Eventually, though, she does start singing proper and, you know what, she’s got a pretty terrific voice. She has the same retro-soul thing going for her that Ariana Grande’s been milking for a while now; but where Grande’s voice is too cutesy and breathy for my tastes, Trainor’s voice is much smoother and stronger. The problem here, though, is that Trainor’s personality is so forceful and ebullient that the music tends to becomes background noise and isn’t particularly memorable a a result. I remember the chorus and I kinda remember the bridge, but after listening to this three times I still struggle to remember how the verses went – and that, to me, is not a good sign.
On a last note here, as it turns out, the bass work is actually pretty good. Just saying.
The lyrics: Every time I think about the lyrics to this song I’m reminded of this Kevin Bridges routine:
“All About That Bass” actually has quite a nice message to convey: women of the world, you need to stop worrying about your body image, because you’re fine just the way you are – like that but, you know, sassier. “Yeah it’s pretty clear, I ain’t no size two / But I can shake it, shake it like I’m supposed to.” That’s the first verse line, so Trainor sets her manifesto out early on, and that directness is what gives these lyrics their charm. There are some gems in here, too: “I see the magazine working that Photoshop / We know that shit ain’t real, come on now, make it stop” is a fantastic line.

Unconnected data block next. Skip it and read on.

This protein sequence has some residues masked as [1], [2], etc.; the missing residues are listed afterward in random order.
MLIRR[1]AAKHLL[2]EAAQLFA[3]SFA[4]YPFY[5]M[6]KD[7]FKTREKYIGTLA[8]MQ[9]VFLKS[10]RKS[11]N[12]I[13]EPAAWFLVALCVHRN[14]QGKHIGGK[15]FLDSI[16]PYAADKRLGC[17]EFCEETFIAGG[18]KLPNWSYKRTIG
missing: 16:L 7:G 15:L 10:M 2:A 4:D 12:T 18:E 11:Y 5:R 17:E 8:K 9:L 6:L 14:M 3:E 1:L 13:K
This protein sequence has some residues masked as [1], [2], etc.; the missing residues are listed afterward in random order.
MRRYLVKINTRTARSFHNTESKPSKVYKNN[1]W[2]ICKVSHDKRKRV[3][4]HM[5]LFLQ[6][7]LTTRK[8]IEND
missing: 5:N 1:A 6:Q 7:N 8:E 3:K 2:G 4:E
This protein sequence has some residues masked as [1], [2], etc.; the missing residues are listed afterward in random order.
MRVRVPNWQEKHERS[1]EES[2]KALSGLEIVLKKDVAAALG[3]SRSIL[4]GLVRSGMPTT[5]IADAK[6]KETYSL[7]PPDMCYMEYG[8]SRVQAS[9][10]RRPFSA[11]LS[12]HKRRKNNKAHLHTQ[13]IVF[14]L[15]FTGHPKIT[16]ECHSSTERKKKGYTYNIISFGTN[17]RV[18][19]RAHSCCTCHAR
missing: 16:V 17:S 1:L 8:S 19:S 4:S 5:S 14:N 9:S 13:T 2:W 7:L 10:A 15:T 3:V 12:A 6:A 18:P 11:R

“Every inch of you is perfect from the bottom to the top,” less so – this is where the message starts to get a little pandering and hackneyed. People don’t want to be told they’re perfect because nobody’s perfect and telling them they are doesn’t help – it feels like you’re papering over cracks you don’t understand. If I’m perfect, why is my life so rubbish? How about as a substitute, “well, you’re not exactly perfect, because nobody is, but you’re about as good as anybody else and you shouldn’t really be comparing yourself with others anyway, because that’s just going to make you miserable – as the Desiderata says, ‘if you compare yourself with others you may become vain and bitter: for always there will be greater and lesser persons than yourself.'” I know my version doesn’t exactly fit with the rhythm, but I’m not the one getting paid to write this stuff.